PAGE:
Review: Broken Homes by Ben Aaronovich

18210706My name is Peter Grant, and I am a keeper of the secret flame — whatever that is.

Truth be told, there’s a lot I still don’t know. My superior Nightingale, previously the last of England’s wizardly governmental force, is trying to teach me proper schooling for a magician’s apprentice. But even he doesn’t have all the answers. Mostly I’m just a constable sworn to enforce the Queen’s Peace, with the occasional help from some unusual friends and a well-placed fire blast. With the new year, I have three main objectives, a) pass the detective exam so I can officially become a DC, b) work out what the hell my relationship with Lesley Mai, an old friend from the force and now fellow apprentice, is supposed to be, and most importantly, c) get through the year without destroying a major landmark.

Two out of three isn’t bad, right?

A mutilated body in Crawley means another murderer is on the loose. The prime suspect is one Robert Weil, who may either be a common serial killer or an associate of the twisted magician known as the Faceless Man — a man whose previous encounters I’ve barely survived. I’ve also got a case about a town planner going under a tube train and another about a stolen grimoire.

But then I get word of something very odd happening in Elephant and Castle, on a housing estate designed by a nutter, built by charlatans, and inhabited by the truly desperate. If there’s a connection to the Crawley case, I’ll be entering some tricky waters of jurisdiction with the local river spirits. We have a prickly history, to say the least.

Just the typical day for a magician constable.

Ohhhh Peter, that PLOT TWIST.

I wish I hadn’t accidentally been spoilt.

My heart is breaking for him.

Broken Homes was an odd book. A fair amount of the first section didn’t have all that much going on, but frankly, I’d read a book about Peter doing pretty much anything and be quite happy about it, so it wasn’t like I was upset about there being less action than there was in Whispers Underground.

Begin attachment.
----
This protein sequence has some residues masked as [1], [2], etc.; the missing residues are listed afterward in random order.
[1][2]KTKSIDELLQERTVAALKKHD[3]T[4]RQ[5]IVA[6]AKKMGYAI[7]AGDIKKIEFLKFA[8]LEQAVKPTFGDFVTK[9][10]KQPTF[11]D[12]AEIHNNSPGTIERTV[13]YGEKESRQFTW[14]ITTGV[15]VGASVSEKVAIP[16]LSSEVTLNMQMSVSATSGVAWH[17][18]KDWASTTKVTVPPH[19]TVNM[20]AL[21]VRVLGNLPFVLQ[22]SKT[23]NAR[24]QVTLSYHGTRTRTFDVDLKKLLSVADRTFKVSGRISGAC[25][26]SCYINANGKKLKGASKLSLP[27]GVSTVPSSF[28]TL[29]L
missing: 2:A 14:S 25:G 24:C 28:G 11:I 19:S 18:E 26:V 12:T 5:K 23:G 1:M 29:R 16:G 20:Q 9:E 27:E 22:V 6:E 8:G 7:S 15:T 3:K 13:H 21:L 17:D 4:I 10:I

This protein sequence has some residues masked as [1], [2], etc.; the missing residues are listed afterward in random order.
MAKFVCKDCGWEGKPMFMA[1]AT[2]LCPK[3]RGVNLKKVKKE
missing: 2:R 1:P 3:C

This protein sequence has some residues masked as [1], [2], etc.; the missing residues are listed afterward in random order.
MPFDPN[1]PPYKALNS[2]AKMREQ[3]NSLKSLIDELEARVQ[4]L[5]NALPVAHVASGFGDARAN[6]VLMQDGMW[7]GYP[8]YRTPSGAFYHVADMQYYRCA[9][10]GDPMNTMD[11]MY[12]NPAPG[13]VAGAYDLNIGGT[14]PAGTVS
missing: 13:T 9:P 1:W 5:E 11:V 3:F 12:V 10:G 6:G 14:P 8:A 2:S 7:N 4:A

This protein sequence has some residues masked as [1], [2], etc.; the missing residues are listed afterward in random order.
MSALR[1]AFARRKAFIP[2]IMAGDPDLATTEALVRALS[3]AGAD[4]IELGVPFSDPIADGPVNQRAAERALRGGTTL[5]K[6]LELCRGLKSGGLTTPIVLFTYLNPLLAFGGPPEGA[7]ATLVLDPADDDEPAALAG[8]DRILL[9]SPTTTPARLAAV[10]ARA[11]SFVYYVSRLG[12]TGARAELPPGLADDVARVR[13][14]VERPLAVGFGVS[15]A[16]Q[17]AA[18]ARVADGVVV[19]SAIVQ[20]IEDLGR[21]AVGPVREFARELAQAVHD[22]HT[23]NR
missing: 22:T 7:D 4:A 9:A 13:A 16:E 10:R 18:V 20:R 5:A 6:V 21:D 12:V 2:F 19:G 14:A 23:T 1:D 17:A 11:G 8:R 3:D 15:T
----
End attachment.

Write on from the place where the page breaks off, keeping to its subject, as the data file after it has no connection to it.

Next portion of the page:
Once they begin a stakeout in the Skygarden building in Elephant and Castle, though, it starts to get really messy, really quickly. We have a crazy Russian witch on the loose who has no hesitations in killing police officers, and then there’s even three mad fight scenes that culminate in several million dollars worth of damage, in typical Folly style. There’s also a rather large party and Toby is adorable throughout.

The ending blew me away though. Without spoiling too much, it was heartbreaking and since I knew what was coming, I picked up on the little cues that lead up to the big reveal, or, as the Faceless Man puts it, the “moment of decision”.

…and I think I understand the motives. It’s something that would be hard as hell to refuse in their situation, and I would probably be hard pressed to go the other way myself, if it meant that I could live normally too. I don’t think I blame them, and I think that they went out of their way to make sure Peter wasn’t hurt physically. I think that there will likely be a healing of the breach, but the trust will be gone in any case. I still love them, even if it breaks my heart.

I didn’t like this as much as Moon Over Soho, but I think if someone hadn’t told me the ending, I would have. I need to get onto Foxglove Summer asap!!

4/5 stars

Advertisements

2 thoughts on “Review: Broken Homes by Ben Aaronovich

Tell me what you think!

Fill in your details below or click an icon to log in:

WordPress.com Logo

You are commenting using your WordPress.com account. Log Out / Change )

Twitter picture

You are commenting using your Twitter account. Log Out / Change )

Facebook photo

You are commenting using your Facebook account. Log Out / Change )

Google+ photo

You are commenting using your Google+ account. Log Out / Change )

Connecting to %s